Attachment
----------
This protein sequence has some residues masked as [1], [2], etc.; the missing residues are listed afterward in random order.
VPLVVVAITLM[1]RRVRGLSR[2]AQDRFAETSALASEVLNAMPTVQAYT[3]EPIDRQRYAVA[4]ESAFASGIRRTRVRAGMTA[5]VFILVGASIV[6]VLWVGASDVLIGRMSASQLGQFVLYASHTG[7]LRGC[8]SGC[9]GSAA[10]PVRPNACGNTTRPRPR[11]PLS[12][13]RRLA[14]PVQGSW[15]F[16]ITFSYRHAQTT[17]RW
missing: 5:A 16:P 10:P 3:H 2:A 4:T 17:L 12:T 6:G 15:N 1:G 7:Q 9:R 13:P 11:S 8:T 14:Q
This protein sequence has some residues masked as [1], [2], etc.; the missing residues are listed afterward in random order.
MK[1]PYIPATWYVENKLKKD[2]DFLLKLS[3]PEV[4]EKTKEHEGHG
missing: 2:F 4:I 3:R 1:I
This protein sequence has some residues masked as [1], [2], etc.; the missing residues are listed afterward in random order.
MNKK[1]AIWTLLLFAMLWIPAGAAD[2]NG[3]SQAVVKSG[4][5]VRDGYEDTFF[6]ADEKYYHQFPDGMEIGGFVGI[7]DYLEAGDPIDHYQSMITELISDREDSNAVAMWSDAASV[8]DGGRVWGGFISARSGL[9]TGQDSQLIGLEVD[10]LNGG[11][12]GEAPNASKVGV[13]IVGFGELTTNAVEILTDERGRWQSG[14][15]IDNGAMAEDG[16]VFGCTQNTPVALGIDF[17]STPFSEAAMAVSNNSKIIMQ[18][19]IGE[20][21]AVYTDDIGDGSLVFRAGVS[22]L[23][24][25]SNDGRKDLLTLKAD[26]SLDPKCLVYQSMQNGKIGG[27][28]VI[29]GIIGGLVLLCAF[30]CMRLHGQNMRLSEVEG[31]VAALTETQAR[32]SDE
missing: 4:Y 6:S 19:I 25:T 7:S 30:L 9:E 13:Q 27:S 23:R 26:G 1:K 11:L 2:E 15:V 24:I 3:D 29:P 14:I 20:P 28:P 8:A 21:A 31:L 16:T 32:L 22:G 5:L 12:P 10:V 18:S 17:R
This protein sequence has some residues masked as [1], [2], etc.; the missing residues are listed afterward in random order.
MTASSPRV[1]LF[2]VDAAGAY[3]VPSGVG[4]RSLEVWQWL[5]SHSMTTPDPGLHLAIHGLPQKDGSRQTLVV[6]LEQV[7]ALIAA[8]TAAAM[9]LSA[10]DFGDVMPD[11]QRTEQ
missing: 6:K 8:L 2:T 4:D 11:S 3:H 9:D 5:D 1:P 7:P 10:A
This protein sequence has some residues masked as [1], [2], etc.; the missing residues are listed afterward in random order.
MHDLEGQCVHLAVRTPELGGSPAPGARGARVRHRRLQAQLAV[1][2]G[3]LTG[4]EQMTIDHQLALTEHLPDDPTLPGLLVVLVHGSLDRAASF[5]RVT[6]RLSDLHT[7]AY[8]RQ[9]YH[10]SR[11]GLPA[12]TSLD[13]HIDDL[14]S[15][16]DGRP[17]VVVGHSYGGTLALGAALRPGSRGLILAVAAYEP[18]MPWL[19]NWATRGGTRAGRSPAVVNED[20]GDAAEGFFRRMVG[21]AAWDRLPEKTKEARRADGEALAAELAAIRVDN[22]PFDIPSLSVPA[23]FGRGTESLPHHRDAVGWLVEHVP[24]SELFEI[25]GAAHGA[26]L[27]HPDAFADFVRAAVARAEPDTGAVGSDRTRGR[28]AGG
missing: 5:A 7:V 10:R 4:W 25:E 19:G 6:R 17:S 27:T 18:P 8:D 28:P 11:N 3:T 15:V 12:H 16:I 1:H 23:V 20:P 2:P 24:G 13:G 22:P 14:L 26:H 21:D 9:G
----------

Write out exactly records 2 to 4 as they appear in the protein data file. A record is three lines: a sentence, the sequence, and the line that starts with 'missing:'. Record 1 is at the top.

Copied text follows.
This protein sequence has some residues masked as [1], [2], etc.; the missing residues are listed afterward in random order.
MK[1]PYIPATWYVENKLKKD[2]DFLLKLS[3]PEV[4]EKTKEHEGHG
missing: 2:F 4:I 3:R 1:I
This protein sequence has some residues masked as [1], [2], etc.; the missing residues are listed afterward in random order.
MNKK[1]AIWTLLLFAMLWIPAGAAD[2]NG[3]SQAVVKSG[4][5]VRDGYEDTFF[6]ADEKYYHQFPDGMEIGGFVGI[7]DYLEAGDPIDHYQSMITELISDREDSNAVAMWSDAASV[8]DGGRVWGGFISARSGL[9]TGQDSQLIGLEVD[10]LNGG[11][12]GEAPNASKVGV[13]IVGFGELTTNAVEILTDERGRWQSG[14][15]IDNGAMAEDG[16]VFGCTQNTPVALGIDF[17]STPFSEAAMAVSNNSKIIMQ[18][19]IGE[20][21]AVYTDDIGDGSLVFRAGVS[22]L[23][24][25]SNDGRKDLLTLKAD[26]SLDPKCLVYQSMQNGKIGG[27][28]VI[29]GIIGGLVLLCAF[30]CMRLHGQNMRLSEVEG[31]VAALTETQAR[32]SDE
missing: 4:Y 6:S 19:I 25:T 7:S 30:L 9:E 13:Q 27:S 23:R 26:G 1:K 11:L 2:E 15:V 24:I 3:D 29:P 14:I 20:P 28:P 8:A 21:A 31:L 16:T 32:L 22:G 5:L 12:P 10:V 18:S 17:R
This protein sequence has some residues masked as [1], [2], etc.; the missing residues are listed afterward in random order.
MTASSPRV[1]LF[2]VDAAGAY[3]VPSGVG[4]RSLEVWQWL[5]SHSMTTPDPGLHLAIHGLPQKDGSRQTLVV[6]LEQV[7]ALIAA[8]TAAAM[9]LSA[10]DFGDVMPD[11]QRTEQ
missing: 6:K 8:L 2:T 4:D 11:S 3:H 9:D 5:D 1:P 7:P 10:A